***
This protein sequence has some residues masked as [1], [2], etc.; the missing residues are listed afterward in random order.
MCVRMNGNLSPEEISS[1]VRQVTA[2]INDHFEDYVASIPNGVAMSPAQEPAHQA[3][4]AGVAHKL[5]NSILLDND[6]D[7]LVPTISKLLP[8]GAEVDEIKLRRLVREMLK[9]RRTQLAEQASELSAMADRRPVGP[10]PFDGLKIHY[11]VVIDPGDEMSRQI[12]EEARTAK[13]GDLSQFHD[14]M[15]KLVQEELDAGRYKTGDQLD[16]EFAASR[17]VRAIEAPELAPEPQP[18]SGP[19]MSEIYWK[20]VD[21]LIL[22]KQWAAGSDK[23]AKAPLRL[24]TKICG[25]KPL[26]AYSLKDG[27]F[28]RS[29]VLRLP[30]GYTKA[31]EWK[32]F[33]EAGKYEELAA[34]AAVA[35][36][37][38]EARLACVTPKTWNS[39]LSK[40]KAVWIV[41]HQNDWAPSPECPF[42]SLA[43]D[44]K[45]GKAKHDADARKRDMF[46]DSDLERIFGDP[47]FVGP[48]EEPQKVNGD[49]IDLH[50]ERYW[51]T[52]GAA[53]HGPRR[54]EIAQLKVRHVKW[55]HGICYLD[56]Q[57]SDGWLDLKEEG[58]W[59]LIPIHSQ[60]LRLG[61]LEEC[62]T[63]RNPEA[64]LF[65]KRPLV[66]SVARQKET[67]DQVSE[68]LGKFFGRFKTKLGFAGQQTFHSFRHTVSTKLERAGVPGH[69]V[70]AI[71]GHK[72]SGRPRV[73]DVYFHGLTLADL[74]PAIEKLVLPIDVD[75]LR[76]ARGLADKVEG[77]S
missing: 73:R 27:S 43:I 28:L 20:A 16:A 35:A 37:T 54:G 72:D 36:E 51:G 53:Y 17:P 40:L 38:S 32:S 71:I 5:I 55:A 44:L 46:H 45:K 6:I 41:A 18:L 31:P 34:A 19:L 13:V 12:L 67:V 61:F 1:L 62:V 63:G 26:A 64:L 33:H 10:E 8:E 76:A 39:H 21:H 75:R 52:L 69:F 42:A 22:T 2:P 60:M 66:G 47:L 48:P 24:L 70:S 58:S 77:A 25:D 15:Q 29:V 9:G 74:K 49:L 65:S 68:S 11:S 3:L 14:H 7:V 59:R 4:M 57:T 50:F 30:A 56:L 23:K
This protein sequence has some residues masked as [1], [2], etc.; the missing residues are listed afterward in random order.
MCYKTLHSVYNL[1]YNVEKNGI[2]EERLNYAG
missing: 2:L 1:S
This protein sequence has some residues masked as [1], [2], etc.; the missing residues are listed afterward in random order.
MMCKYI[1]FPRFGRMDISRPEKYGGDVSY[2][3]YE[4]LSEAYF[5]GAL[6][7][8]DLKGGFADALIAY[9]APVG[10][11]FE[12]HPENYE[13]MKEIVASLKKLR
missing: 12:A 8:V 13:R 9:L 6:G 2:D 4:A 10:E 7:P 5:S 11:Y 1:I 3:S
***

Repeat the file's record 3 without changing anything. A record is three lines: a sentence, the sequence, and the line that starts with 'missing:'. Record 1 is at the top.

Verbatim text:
This protein sequence has some residues masked as [1], [2], etc.; the missing residues are listed afterward in random order.
MMCKYI[1]FPRFGRMDISRPEKYGGDVSY[2][3]YE[4]LSEAYF[5]GAL[6][7][8]DLKGGFADALIAY[9]APVG[10][11]FE[12]HPENYE[13]MKEIVASLKKLR
missing: 12:A 8:V 13:R 9:L 6:G 2:D 4:A 10:E 7:P 5:S 11:Y 1:I 3:S